29th June: riding from Emden to HvH and thoughts on the Stenna ferry to Harwich

Thursday 29th June at just gone 9 pm – because I am on the Stenna ship to Harwich and we have just gone back into British time. I’ve just been up on the deck. When the ship left the dock at the Hook of Holland I watched all the way as it sailed out of the harbour. It was amazing because I think of Hook of Holland as a small place, little more than the ferry terminal and its infrastructure but as the ship sails up towards the spit, I suppose, there is a beach at the end which is rather beautiful and what look like apartments in a small semi-circle facing out to the sea, right on the sand. They must be amazing places to stay in. And there is a spit, a road that goes out further and, after that, a wall made of rocks. I have no idea how they would have built this. The wall goes out for half a kilometre, or a full kilometre maybe. And at the very end of that is a small light house and after that you are in the open sea. All of this with the sun setting though it was freezing cold in the wind. After seeing the ship away from land I went back into my cabin to, again, get my head down early to not be too tired for the morning.

(On my recording, I did neglect to mention my enjoyable ritual of having fish chips and mushy peas and a small bottle of chilled white wine in the restaurant. After a couple of weeks of cooking by my tent, I really appreciate this kind of meal.

Once at Harwich, I have to ride back home to deal with all the domestic things awaiting, needing sorting out. I think it is about two hours to ride home. Who knows? Certainly on the way out from central London to Harwich the traffic was terrible. It’s a bit of a heartsink journey going back into London. Its much nicer leaving London.

Now, earlier today: The crossing from Kristiansand to Emden was calm. I had one coffee and a croissant and then another coffee before packing everything up in my cabin and sitting on deck for the last half hour or so of the sailing. We got off the boat about half past ten in the morning. There was a huge number of motorcyclists that people seemed to stand in crowds to watch (even a German policeman waved at us all). There was a line of maybe 100 or more motorcyclists all taking this turn and then that turn. Eventually once we got on the the autobahn – A31 I think –  this large group dispersed. I rode down that long road for a while and then turned right into Holland. I stopped for a snack, then carried on heading towards Utrecht and Rotterdam, stopped again for petrol and a drink and then headed off. I don’t know whether it is getting worse or I am more nervous but the big ring roads around Utrecht and Rotterdam have so many lanes and most drivers are really wanting to drive as fast as possible. It was really crazy. By the time I got to the A20 and then the A12 and then the smaller roads to the Hook of Holland there is not so much traffic but it is crazy before that. It’s a nasty bit of riding for any journey to Europe that involves landing at Hook of Holland you have to run that gauntlet before you can get very far.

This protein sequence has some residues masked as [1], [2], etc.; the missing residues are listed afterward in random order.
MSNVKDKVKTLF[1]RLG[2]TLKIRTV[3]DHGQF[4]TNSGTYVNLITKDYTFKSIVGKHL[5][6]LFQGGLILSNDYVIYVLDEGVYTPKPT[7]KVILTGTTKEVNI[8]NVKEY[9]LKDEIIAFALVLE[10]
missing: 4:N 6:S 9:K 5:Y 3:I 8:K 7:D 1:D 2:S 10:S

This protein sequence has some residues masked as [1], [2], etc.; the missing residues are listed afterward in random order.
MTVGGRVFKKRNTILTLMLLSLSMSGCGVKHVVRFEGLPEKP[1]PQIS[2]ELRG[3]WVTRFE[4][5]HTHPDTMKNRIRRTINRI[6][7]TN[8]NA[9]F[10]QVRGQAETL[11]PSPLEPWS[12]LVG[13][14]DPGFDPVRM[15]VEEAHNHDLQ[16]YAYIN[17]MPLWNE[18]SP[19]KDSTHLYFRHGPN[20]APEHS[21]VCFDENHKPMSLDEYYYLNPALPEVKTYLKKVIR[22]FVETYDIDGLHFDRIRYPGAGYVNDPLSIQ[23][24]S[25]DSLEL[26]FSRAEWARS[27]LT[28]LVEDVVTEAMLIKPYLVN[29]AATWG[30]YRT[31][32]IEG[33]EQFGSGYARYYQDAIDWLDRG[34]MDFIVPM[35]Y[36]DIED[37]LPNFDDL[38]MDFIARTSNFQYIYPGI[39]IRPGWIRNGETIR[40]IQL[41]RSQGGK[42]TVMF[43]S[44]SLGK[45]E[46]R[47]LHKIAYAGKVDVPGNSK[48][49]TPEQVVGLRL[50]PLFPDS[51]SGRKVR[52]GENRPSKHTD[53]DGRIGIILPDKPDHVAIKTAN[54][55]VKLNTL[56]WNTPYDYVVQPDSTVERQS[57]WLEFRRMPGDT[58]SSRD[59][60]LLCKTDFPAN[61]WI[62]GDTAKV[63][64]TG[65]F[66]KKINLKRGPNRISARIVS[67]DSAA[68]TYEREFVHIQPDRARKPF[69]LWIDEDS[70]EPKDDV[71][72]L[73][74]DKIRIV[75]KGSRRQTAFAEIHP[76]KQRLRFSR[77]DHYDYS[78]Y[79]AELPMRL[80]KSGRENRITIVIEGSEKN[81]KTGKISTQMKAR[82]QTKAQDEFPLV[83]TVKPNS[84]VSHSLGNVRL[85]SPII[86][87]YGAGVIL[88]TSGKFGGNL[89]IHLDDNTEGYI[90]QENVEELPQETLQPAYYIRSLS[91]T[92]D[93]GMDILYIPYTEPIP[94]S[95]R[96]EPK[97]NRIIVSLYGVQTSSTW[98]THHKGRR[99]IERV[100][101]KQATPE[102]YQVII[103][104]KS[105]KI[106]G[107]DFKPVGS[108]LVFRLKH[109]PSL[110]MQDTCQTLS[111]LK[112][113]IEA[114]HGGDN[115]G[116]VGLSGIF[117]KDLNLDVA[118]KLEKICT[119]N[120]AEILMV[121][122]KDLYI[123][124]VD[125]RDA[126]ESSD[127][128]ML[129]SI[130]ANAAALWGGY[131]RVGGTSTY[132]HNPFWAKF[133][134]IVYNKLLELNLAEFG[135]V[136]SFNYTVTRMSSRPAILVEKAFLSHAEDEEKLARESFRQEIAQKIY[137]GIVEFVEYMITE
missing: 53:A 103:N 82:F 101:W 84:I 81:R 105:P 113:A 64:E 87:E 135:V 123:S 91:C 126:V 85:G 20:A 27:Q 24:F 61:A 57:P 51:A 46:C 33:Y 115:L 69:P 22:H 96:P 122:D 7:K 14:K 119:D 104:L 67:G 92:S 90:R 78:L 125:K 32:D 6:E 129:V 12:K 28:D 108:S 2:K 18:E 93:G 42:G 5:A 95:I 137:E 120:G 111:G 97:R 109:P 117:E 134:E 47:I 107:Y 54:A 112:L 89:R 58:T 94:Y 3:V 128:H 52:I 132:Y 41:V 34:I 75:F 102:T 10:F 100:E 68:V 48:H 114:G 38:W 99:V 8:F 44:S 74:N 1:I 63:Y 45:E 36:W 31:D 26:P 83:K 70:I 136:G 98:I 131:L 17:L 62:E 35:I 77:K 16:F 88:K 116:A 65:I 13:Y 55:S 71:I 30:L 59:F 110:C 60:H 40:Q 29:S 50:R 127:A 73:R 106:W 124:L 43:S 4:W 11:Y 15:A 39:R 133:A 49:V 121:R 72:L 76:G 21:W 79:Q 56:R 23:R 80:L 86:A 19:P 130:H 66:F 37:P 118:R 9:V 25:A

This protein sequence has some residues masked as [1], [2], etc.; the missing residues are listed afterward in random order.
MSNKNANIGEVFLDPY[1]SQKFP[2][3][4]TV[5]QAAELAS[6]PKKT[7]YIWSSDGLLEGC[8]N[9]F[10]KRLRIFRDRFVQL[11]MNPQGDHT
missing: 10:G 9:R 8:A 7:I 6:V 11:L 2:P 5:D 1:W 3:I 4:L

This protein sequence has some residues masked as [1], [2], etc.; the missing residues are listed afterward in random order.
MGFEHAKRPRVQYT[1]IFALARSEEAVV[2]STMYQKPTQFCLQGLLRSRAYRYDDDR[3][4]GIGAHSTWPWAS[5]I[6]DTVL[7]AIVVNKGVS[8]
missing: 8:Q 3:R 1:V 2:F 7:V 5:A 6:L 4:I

That is the end of my recording of that day and of the whole trip. The ride down into London was not too bad though when I arrived home I found that my bedroom had been flooded because someone staying here (my sister in law) had left the Velux window over my bed open all night (she went off to stay elsewhere) in torrential rain. The water even ran through the floorboards and down into the next floor. My mattress was soaked. Then there was less than a week before I set off on a family holiday to the outer Hebrides so I had little time to reflect on the trip immediately afterwards. But now (in mid-September) is a chance.

First – its such a shame about the Holland Norway line going bust and leaving, I read, 75,000 people out of pocket and another group stranded. It is a useful route, not cheap but not terribly pricey either.

Norway as a m/c destination: its beautiful obviously with a varied terrain and also offers the challenge of a ride all the way to Nordkap. Camping sites are plentiful and many have cabins which are brilliant alternatives to camping or hotelling (expensive). Its not too expensive if you don’t eat out or buy wine or spirits. It’s a long way to go to get there – and now there’s one less ferry route.

GoPro 11 and helmet set up: I captured some good footage but forgot the short adapter cable that joins my helmet mic to the camera so no running commentaries. This has made putting together a series of videos about the trip a bit less interesting – though I have lots of footage.

Mosko Moto luggage. I’m reluctantly getting used to the Revolver luggage and took a much larger Shad roll top bag instead of the standard MM roll top – more than twice the volume I think. Stashing shopping was a pain and I lost my home made cake and bread from the back of the bike on the way to Harwich. 

The Garmin Zumo XT GPS behaved strangely and often stopped charging for no reason. If it breaks down I’m tempted to try something completely different- an Android approach here.

The bike was good. At the ports I could see I was the smallest bike amid loads of big GSs.

More to come on this post plus pics…..

Going home on the MS Romantika

STOP the presses! I have just (september 9th) learnt that Holland Norway Line has been declared bankrupt and I believe that some travellers with return tickets are having to make their own way home. This is such a shame as it was a startup in only 2022. When travelling with them it was obvious that ferries are such a complex business to operate. I feel so sorry for them, for those who had the vision for the company and for all of their employees who seemed a very sweet and professional bunch of people. There seem to be fewer and fewer ferries in Europe, forcing travellers to use carbon-crunching air flight. See here for some more details.